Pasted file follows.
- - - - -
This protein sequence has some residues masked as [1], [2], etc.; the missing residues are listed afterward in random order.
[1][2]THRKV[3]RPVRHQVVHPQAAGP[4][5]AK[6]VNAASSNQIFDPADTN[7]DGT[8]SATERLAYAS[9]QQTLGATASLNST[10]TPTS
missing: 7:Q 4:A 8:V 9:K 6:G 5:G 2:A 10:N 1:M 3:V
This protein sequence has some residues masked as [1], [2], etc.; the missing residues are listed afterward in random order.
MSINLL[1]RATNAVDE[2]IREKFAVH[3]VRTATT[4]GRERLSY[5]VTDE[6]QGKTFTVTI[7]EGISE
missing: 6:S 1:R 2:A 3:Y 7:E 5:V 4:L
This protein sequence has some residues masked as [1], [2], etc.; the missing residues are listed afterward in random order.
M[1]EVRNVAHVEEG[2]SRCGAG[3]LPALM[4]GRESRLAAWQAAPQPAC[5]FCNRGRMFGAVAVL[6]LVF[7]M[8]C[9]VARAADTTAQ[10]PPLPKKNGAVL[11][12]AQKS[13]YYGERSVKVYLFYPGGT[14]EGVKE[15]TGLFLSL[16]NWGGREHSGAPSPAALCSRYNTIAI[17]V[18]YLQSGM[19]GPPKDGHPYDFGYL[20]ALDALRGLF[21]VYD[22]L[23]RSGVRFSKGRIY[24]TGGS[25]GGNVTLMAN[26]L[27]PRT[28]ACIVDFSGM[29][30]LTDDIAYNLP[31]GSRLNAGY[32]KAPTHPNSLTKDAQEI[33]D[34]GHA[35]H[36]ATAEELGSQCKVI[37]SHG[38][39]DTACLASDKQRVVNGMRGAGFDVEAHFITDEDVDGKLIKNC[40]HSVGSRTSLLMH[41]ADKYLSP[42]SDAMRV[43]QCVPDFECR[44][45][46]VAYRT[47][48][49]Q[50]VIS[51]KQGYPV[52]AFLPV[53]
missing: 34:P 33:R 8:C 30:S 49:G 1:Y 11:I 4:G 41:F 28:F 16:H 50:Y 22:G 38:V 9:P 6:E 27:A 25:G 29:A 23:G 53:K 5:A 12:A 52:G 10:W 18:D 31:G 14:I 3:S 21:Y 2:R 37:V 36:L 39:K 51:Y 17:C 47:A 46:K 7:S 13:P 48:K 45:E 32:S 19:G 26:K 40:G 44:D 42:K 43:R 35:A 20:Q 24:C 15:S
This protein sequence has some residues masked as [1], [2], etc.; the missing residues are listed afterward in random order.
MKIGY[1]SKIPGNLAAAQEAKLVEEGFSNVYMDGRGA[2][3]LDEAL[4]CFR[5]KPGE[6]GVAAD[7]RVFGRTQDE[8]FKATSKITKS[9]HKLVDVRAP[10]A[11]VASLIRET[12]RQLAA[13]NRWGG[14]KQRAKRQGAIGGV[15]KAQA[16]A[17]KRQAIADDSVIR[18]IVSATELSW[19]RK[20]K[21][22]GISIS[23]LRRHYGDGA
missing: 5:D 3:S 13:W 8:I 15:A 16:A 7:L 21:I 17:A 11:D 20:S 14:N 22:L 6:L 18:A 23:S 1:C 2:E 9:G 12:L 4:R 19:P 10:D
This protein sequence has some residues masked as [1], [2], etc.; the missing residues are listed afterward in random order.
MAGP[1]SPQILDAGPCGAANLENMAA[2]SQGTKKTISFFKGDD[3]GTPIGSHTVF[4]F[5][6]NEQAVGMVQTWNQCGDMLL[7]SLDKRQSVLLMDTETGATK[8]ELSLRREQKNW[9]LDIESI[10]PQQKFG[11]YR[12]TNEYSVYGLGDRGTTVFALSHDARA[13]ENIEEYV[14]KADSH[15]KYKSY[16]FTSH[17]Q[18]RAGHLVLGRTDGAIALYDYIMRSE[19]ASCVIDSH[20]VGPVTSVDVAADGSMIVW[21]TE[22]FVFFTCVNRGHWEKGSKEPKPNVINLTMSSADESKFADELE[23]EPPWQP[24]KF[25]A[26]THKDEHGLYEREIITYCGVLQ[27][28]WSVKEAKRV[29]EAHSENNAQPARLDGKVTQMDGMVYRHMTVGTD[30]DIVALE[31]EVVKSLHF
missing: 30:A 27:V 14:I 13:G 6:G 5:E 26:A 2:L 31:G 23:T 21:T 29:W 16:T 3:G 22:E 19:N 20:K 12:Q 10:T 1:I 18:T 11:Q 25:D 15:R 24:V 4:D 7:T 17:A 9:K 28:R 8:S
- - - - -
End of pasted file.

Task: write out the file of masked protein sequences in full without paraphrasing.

This protein sequence has some residues masked as [1], [2], etc.; the missing residues are listed afterward in random order.
[1][2]THRKV[3]RPVRHQVVHPQAAGP[4][5]AK[6]VNAASSNQIFDPADTN[7]DGT[8]SATERLAYAS[9]QQTLGATASLNST[10]TPTS
missing: 7:Q 4:A 8:V 9:K 6:G 5:G 2:A 10:N 1:M 3:V
This protein sequence has some residues masked as [1], [2], etc.; the missing residues are listed afterward in random order.
MSINLL[1]RATNAVDE[2]IREKFAVH[3]VRTATT[4]GRERLSY[5]VTDE[6]QGKTFTVTI[7]EGISE
missing: 6:S 1:R 2:A 3:Y 7:E 5:V 4:L
This protein sequence has some residues masked as [1], [2], etc.; the missing residues are listed afterward in random order.
M[1]EVRNVAHVEEG[2]SRCGAG[3]LPALM[4]GRESRLAAWQAAPQPAC[5]FCNRGRMFGAVAVL[6]LVF[7]M[8]C[9]VARAADTTAQ[10]PPLPKKNGAVL[11][12]AQKS[13]YYGERSVKVYLFYPGGT[14]EGVKE[15]TGLFLSL[16]NWGGREHSGAPSPAALCSRYNTIAI[17]V[18]YLQSGM[19]GPPKDGHPYDFGYL[20]ALDALRGLF[21]VYD[22]L[23]RSGVRFSKGRIY[24]TGGS[25]GGNVTLMAN[26]L[27]PRT[28]ACIVDFSGM[29][30]LTDDIAYNLP[31]GSRLNAGY[32]KAPTHPNSLTKDAQEI[33]D[34]GHA[35]H[36]ATAEELGSQCKVI[37]SHG[38][39]DTACLASDKQRVVNGMRGAGFDVEAHFITDEDVDGKLIKNC[40]HSVGSRTSLLMH[41]ADKYLSP[42]SDAMRV[43]QCVPDFECR[44][45][46]VAYRT[47][48][49]Q[50]VIS[51]KQGYPV[52]AFLPV[53]
missing: 34:P 33:R 8:C 30:S 49:G 1:Y 11:I 4:G 41:F 28:F 16:H 50:Y 22:G 38:V 9:P 6:E 27:A 25:G 29:A 23:G 53:K 5:A 12:A 52:G 10:W 18:D 31:G 14:I 3:S 21:Y 2:R 37:V 36:L 39:K 51:Y 17:C 47:A 46:K 7:S 13:P 48:K 45:E 32:S 19:G 26:K 40:G 44:D 42:K 43:R 35:A 20:Q 24:C 15:S
This protein sequence has some residues masked as [1], [2], etc.; the missing residues are listed afterward in random order.
MKIGY[1]SKIPGNLAAAQEAKLVEEGFSNVYMDGRGA[2][3]LDEAL[4]CFR[5]KPGE[6]GVAAD[7]RVFGRTQDE[8]FKATSKITKS[9]HKLVDVRAP[10]A[11]VASLIRET[12]RQLAA[13]NRWGG[14]KQRAKRQGAIGGV[15]KAQA[16]A[17]KRQAIADDSVIR[18]IVSATELSW[19]RK[20]K[21][22]GISIS[23]LRRHYGDGA
missing: 5:D 3:S 13:W 8:I 15:A 16:A 7:L 21:I 17:A 11:D 20:S 14:N 22:L 6:L 18:A 23:S 1:C 2:E 9:G 12:L 4:R 19:P 10:D
This protein sequence has some residues masked as [1], [2], etc.; the missing residues are listed afterward in random order.
MAGP[1]SPQILDAGPCGAANLENMAA[2]SQGTKKTISFFKGDD[3]GTPIGSHTVF[4]F[5][6]NEQAVGMVQTWNQCGDMLL[7]SLDKRQSVLLMDTETGATK[8]ELSLRREQKNW[9]LDIESI[10]PQQKFG[11]YR[12]TNEYSVYGLGDRGTTVFALSHDARA[13]ENIEEYV[14]KADSH[15]KYKSY[16]FTSH[17]Q[18]RAGHLVLGRTDGAIALYDYIMRSE[19]ASCVIDSH[20]VGPVTSVDVAADGSMIVW[21]TE[22]FVFFTCVNRGHWEKGSKEPKPNVINLTMSSADESKFADELE[23]EPPWQP[24]KF[25]A[26]THKDEHGLYEREIITYCGVLQ[27][28]WSVKEAKRV[29]EAHSENNAQPARLDGKVTQMDGMVYRHMTVGTD[30]DIVALE[31]EVVKSLHF
missing: 30:A 27:V 14:I 13:G 6:G 5:E 26:A 2:L 31:G 23:T 21:T 29:W 16:T 3:G 22:E 19:N 20:K 12:Q 10:T 1:I 18:T 11:Q 25:D 15:R 24:V 4:D 7:T 17:A 9:K 28:R 8:S